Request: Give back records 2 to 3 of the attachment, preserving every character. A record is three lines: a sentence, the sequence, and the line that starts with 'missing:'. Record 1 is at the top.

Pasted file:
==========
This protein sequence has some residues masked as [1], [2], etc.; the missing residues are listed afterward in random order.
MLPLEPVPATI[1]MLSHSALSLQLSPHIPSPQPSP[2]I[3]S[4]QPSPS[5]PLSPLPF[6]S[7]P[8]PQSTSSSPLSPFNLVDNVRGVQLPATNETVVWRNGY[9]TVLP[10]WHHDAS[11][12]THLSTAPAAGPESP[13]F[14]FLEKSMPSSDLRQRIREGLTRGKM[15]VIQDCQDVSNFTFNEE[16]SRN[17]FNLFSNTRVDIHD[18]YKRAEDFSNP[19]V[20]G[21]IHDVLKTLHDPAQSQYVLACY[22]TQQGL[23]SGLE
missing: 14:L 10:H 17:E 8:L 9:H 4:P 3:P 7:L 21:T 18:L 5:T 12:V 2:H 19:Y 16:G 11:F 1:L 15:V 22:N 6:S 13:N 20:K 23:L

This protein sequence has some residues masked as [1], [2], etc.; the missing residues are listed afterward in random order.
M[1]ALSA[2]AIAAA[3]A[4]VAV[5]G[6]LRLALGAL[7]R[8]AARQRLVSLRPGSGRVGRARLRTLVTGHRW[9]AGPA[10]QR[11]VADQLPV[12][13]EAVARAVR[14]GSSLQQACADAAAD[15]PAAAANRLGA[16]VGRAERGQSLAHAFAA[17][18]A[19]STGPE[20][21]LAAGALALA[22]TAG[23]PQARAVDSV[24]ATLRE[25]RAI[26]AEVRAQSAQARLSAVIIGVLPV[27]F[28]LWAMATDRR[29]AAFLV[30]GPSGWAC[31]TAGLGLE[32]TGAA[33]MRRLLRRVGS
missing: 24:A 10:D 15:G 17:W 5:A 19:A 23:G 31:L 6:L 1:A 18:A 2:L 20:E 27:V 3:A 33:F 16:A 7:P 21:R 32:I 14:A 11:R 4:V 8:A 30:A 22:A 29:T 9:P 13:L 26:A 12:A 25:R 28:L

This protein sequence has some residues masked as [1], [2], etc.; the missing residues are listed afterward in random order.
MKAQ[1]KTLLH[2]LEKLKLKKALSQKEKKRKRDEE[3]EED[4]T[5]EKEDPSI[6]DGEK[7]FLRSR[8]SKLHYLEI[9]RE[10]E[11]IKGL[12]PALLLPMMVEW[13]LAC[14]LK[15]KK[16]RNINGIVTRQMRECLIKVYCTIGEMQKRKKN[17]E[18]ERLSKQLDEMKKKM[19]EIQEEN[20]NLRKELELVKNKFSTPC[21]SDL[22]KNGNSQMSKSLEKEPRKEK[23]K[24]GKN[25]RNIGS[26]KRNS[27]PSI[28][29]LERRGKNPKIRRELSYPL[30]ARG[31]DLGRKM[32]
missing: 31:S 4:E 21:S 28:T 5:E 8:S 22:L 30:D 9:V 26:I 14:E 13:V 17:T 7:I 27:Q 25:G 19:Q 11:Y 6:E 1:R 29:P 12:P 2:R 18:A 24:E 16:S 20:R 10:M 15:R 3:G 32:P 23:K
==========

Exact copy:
This protein sequence has some residues masked as [1], [2], etc.; the missing residues are listed afterward in random order.
M[1]ALSA[2]AIAAA[3]A[4]VAV[5]G[6]LRLALGAL[7]R[8]AARQRLVSLRPGSGRVGRARLRTLVTGHRW[9]AGPA[10]QR[11]VADQLPV[12][13]EAVARAVR[14]GSSLQQACADAAAD[15]PAAAANRLGA[16]VGRAERGQSLAHAFAA[17][18]A[19]STGPE[20][21]LAAGALALA[22]TAG[23]PQARAVDSV[24]ATLRE[25]RAI[26]AEVRAQSAQARLSAVIIGVLPV[27]F[28]LWAMATDRR[29]AAFLV[30]GPSGWAC[31]TAGLGLE[32]TGAA[33]MRRLLRRVGS
missing: 24:A 10:D 15:G 17:W 5:A 19:A 23:G 31:L 6:L 1:A 18:A 2:L 20:E 27:V 3:A 33:F 16:A 7:P 21:R 32:I 14:A 11:R 4:V 8:A 30:A 22:A 29:T 9:P 13:L 26:A 12:A 25:R 28:L

This protein sequence has some residues masked as [1], [2], etc.; the missing residues are listed afterward in random order.
MKAQ[1]KTLLH[2]LEKLKLKKALSQKEKKRKRDEE[3]EED[4]T[5]EKEDPSI[6]DGEK[7]FLRSR[8]SKLHYLEI[9]RE[10]E[11]IKGL[12]PALLLPMMVEW[13]LAC[14]LK[15]KK[16]RNINGIVTRQMRECLIKVYCTIGEMQKRKKN[17]E[18]ERLSKQLDEMKKKM[19]EIQEEN[20]NLRKELELVKNKFSTPC[21]SDL[22]KNGNSQMSKSLEKEPRKEK[23]K[24]GKN[25]RNIGS[26]KRNS[27]PSI[28][29]LERRGKNPKIRRELSYPL[30]ARG[31]DLGRKM[32]
missing: 31:S 4:E 21:S 28:T 5:E 8:S 22:L 30:D 9:V 26:I 14:E 13:V 17:T 7:I 27:Q 25:G 19:Q 11:Y 6:E 1:R 29:P 12:P 2:R 18:A 24:E 16:S 20:R 10:M 15:R 3:G 32:P 23:K